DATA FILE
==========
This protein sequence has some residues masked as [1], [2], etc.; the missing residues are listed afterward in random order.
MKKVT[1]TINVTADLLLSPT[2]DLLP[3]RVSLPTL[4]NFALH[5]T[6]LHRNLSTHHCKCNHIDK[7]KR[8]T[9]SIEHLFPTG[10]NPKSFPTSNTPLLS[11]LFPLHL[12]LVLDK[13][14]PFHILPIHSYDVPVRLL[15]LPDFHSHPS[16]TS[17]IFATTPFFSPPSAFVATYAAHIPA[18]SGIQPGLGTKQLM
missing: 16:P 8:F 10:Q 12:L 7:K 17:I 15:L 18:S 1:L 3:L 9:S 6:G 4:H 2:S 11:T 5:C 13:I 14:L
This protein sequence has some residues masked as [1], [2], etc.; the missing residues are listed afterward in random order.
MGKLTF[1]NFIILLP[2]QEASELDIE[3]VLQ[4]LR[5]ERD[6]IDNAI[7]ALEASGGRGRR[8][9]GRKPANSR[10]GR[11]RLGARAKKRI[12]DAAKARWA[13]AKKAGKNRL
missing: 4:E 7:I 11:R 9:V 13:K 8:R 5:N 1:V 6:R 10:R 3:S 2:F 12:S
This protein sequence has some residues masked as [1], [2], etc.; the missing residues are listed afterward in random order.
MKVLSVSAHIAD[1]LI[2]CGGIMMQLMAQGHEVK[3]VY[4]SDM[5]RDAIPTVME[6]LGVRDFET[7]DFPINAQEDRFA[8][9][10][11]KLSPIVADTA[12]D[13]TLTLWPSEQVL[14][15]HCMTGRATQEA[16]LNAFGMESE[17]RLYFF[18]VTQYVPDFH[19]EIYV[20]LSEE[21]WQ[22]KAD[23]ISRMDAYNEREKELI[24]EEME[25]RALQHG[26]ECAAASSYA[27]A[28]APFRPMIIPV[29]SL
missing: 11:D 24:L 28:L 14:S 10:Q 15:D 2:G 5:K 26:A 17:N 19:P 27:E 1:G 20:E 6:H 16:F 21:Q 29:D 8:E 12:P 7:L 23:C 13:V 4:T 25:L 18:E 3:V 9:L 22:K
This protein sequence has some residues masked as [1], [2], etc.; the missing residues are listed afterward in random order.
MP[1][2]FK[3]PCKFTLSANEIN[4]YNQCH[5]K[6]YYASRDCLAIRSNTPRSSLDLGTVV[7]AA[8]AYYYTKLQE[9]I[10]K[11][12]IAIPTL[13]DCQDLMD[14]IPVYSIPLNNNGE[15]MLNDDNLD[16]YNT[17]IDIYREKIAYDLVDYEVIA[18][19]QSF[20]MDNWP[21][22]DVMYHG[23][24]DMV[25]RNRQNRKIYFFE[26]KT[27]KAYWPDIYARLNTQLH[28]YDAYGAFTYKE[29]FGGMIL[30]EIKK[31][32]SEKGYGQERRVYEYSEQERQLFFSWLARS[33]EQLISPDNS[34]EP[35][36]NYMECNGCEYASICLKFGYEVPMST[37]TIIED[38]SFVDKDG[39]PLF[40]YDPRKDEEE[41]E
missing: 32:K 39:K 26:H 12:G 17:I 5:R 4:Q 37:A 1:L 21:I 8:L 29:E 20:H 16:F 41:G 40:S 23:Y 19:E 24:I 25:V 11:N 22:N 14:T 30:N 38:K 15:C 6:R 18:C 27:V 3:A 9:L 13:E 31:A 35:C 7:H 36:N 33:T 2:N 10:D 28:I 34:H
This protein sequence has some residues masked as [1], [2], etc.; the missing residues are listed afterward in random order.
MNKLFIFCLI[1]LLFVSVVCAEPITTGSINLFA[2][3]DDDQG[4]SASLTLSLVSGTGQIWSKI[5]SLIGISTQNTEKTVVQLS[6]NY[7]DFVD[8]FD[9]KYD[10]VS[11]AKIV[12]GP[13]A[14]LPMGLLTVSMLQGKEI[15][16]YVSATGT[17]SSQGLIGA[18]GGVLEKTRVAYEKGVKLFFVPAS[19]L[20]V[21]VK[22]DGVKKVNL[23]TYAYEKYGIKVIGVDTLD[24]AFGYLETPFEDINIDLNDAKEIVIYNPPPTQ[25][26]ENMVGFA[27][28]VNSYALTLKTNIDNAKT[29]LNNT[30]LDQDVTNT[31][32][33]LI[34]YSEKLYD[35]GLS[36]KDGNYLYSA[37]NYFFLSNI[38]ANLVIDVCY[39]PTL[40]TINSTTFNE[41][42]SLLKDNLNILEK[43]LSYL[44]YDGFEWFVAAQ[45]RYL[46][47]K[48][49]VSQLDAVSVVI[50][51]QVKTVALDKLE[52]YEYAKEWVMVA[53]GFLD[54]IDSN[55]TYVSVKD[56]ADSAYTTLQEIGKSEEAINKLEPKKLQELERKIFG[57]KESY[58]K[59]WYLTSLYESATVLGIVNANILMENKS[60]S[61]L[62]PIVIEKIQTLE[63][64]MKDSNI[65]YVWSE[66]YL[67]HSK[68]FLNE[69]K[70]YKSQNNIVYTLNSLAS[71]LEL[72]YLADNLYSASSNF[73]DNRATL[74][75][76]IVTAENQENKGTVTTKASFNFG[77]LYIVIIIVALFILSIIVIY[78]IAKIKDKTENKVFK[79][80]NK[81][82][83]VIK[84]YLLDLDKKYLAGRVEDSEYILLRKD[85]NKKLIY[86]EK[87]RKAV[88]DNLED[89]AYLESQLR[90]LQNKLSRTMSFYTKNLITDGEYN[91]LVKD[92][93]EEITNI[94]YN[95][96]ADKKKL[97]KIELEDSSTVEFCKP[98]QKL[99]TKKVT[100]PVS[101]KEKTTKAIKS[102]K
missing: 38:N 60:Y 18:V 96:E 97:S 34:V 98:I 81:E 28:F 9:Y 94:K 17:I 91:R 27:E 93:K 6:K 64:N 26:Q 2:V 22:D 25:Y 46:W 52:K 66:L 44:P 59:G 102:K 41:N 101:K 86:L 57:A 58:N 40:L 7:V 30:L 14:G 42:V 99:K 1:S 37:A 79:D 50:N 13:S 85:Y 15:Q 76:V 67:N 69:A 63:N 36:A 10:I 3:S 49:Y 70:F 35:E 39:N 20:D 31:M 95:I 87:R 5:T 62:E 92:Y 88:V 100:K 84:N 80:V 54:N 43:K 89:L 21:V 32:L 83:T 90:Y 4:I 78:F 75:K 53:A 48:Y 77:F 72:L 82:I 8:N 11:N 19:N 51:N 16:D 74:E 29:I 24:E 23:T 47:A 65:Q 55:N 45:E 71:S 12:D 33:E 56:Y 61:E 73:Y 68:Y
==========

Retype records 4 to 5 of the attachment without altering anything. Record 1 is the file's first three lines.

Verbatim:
This protein sequence has some residues masked as [1], [2], etc.; the missing residues are listed afterward in random order.
MP[1][2]FK[3]PCKFTLSANEIN[4]YNQCH[5]K[6]YYASRDCLAIRSNTPRSSLDLGTVV[7]AA[8]AYYYTKLQE[9]I[10]K[11][12]IAIPTL[13]DCQDLMD[14]IPVYSIPLNNNGE[15]MLNDDNLD[16]YNT[17]IDIYREKIAYDLVDYEVIA[18][19]QSF[20]MDNWP[21][22]DVMYHG[23][24]DMV[25]RNRQNRKIYFFE[26]KT[27]KAYWPDIYARLNTQLH[28]YDAYGAFTYKE[29]FGGMIL[30]EIKK[31][32]SEKGYGQERRVYEYSEQERQLFFSWLARS[33]EQLISPDNS[34]EP[35][36]NYMECNGCEYASICLKFGYEVPMST[37]TIIED[38]SFVDKDG[39]PLF[40]YDPRKDEEE[41]E
missing: 32:K 39:K 26:H 12:G 17:I 5:R 4:Q 37:A 1:L 21:I 8:L 29:E 20:H 16:F 41:G 40:S 23:Y 19:E 24:I 25:V 11:N 22:N 14:T 30:N 38:K 15:C 6:R 18:C 27:V 3:A 9:L 13:E 31:A 35:C 7:H 36:N 33:T 2:N 10:D 28:I 34:H
This protein sequence has some residues masked as [1], [2], etc.; the missing residues are listed afterward in random order.
MNKLFIFCLI[1]LLFVSVVCAEPITTGSINLFA[2][3]DDDQG[4]SASLTLSLVSGTGQIWSKI[5]SLIGISTQNTEKTVVQLS[6]NY[7]DFVD[8]FD[9]KYD[10]VS[11]AKIV[12]GP[13]A[14]LPMGLLTVSMLQGKEI[15][16]YVSATGT[17]SSQGLIGA[18]GGVLEKTRVAYEKGVKLFFVPAS[19]L[20]V[21]VK[22]DGVKKVNL[23]TYAYEKYGIKVIGVDTLD[24]AFGYLETPFEDINIDLNDAKEIVIYNPPPTQ[25][26]ENMVGFA[27][28]VNSYALTLKTNIDNAKT[29]LNNT[30]LDQDVTNT[31][32][33]LI[34]YSEKLYD[35]GLS[36]KDGNYLYSA[37]NYFFLSNI[38]ANLVIDVCY[39]PTL[40]TINSTTFNE[41][42]SLLKDNLNILEK[43]LSYL[44]YDGFEWFVAAQ[45]RYL[46][47]K[48][49]VSQLDAVSVVI[50][51]QVKTVALDKLE[52]YEYAKEWVMVA[53]GFLD[54]IDSN[55]TYVSVKD[56]ADSAYTTLQEIGKSEEAINKLEPKKLQELERKIFG[57]KESY[58]K[59]WYLTSLYESATVLGIVNANILMENKS[60]S[61]L[62]PIVIEKIQTLE[63][64]MKDSNI[65]YVWSE[66]YL[67]HSK[68]FLNE[69]K[70]YKSQNNIVYTLNSLAS[71]LEL[72]YLADNLYSASSNF[73]DNRATL[74][75][76]IVTAENQENKGTVTTKASFNFG[77]LYIVIIIVALFILSIIVIY[78]IAKIKDKTENKVFK[79][80]NK[81][82][83]VIK[84]YLLDLDKKYLAGRVEDSEYILLRKD[85]NKKLIY[86]EK[87]RKAV[88]DNLED[89]AYLESQLR[90]LQNKLSRTMSFYTKNLITDGEYN[91]LVKD[92][93]EEITNI[94]YN[95][96]ADKKKL[97]KIELEDSSTVEFCKP[98]QKL[99]TKKVT[100]PVS[101]KEKTTKAIKS[102]K
missing: 38:N 60:Y 18:V 96:E 97:S 34:V 98:I 81:E 28:F 9:Y 94:K 17:I 91:R 27:E 93:K 6:K 64:N 26:Q 2:V 22:D 25:Y 46:W 52:K 66:L 44:P 59:G 102:K 41:N 101:K 86:L 57:A 58:N 40:L 7:V 30:L 14:G 42:V 99:K 1:S 37:A 79:D 50:N 13:S 85:Y 15:Q 76:V 67:N 69:A 63:N 36:A 10:I 3:S 49:Y 70:F 35:E 39:N 20:D 31:M 95:I 87:R 5:T 62:E 92:Y 88:V 100:K 84:N 80:V 54:N 43:K 89:L 21:V 32:L 83:T 90:Y 4:I 78:F 75:K 53:A 48:Y 77:F 72:L 82:I 8:N 11:N 19:N 51:N 16:D 74:E 29:I 24:E 23:T 47:A 65:Q 55:N 45:E 71:S 12:D 33:E 56:Y 61:E 73:Y 68:Y